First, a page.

(Series 15, ep.46) If we hold this episode up against my patented PLA Relationship-o-meter™ we find Serena/Edward and Jac/Jonny going up, while Elliot/Sharon and Chrissie/Sacha (especially Chrissie/Sacha) plummet.
In a way, it makes me feel a bit cross that I was so happy about the fairytale Christmas episode where Chrissie failed to get on the ImagineAir flight to Sydney and Sacha hurtled all the way to Stansted on the back of Jac’s motorbike, and it was snowing and everything was romantic and twinkly. Because ever since then, Chrissie and Sacha have not made each other happy. Apart from when he got stabbed and Chrissie fed him quiche in a desperate attempt to keep him alive, Sacha has been nothing but a disappointment to Chrissie and she’s wasted no opportunity to agree with anybody who offered the opinion that she could do far better than him. And despite the thrill of knowing he’s married to a woman so beautiful that it has to be remarked upon by everyone who meets her, Sacha has really had only insecurity and a lack of proper emotional connection throughout the relationship.
This week Chrissie discovered that her cancer is not as bad as she was fearing, and the outlook is reasonably good. I can understand her not wanting to throw a party and scream “Hurrah!” from the rooftops, because obviously she’s still terrified about her future and about Daniel etc. But where my patience runs a bit thin is the way she treats Sacha. Come home, she says. I need somebody there. But on the other hand – don’t think things will be the same as before (i.e. it’s not going to be the same as the first week we were married, before I realised I could have done a lot better and you started going to Fit Club with Mo because she was 100% more fun than me). On second thoughts – don’t come home at all. “I can’t do complicated,” she sighed. Darling, you can’t do anything else.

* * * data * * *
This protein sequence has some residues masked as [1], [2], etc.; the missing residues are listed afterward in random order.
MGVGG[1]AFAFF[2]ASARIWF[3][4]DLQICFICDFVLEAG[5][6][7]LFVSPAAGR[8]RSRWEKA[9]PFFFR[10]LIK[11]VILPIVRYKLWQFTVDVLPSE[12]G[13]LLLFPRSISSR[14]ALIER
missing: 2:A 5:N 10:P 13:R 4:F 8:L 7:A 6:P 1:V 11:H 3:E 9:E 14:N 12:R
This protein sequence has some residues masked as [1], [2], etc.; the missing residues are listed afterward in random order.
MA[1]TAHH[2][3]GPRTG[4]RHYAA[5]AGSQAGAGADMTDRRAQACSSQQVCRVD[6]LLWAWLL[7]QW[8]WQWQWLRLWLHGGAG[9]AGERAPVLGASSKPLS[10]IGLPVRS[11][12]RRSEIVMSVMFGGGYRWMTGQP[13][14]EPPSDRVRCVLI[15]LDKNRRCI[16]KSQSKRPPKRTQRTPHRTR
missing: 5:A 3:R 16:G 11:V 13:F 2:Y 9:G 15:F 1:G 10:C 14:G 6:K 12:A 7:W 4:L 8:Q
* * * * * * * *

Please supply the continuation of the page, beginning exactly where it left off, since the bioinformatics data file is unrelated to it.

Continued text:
Meanwhile, up on Darwin, Jonny Mac was getting all assertive with Jac. “The whole biker chick look – you really think that’s going to work for you when you’re an egg on legs?” he said, risking a smack in the mouth. But he’s decided that he’s got to have some say in what happens to Jaccy Maccy Jr, so he told her the motorbike must be mothballed while she’s pregnant. And, do you know what? She didn’t kill him. She actually smiled. This is perfectly consistent with Jac’s character. She’s always liked people who stand up to her (Joseph, Oliver Valentine, even Tara and Sahira occasionally). I love how Rosie Marcel and the scriptwriters are handling Jac’s pregnancy. She’s a little bit warmer and smilier – but not too much. There was a lovely exchange with Psych Sharon, who’d been speaking to a patient. “He’s egotistical, narcissistic, hedonistic, with no moral compass,” said Sharon. “You make it sound like those are bad characteristics,” said Jac.
This patient was a prisoner whose only friend seemed to be the prison warder who was chained to him. The chain proved to be a problem when the patient needed shocking and the key wasn’t available, but there’s always a silver lining and in this case getting a wee electric shock exposed the fact that the guard had a heart condition himself.
This relationship between guard and patient was mainly there to clarify a decision that Elliot had to make. Should he throw caution to the wind and go with Psych Sharon to the USA? “But what about the future of the Herzig?” I hear you ask, as indeed someone did ask during the episode. Jac was more than willing to step up and replace the Professor, but in the end he decided that work was dearer to his heart than Psych Sharon, and she went of to America on her own, after first confessing that she’d run Samson over a tiny bit. Well, she wouldn’t be Psych Sharon if she didn’t get some “closure.”
Where one relationship door closes, another opens. It turns out that Edward Campbell’s relationship with his child bride “Milly Molly Mandy” (“It’s Mindy, actually”) is over. But so was his short stay at the hospital. Except – a trial of the new pet project of Primary Defence (which seems to involve doing a little operation, leaving the patient with a gaping wound then going back to do a bigger operation later) was a great success, so Edward now finds himself with a six week contract to help Ric take the plan forward. Serena pretended to be displeased, but she loves him really. And I must say, after my initial disappointment that he wasn’t being played by Aidan Gillen but the similarly named Aden Gillett, I’m pleased too.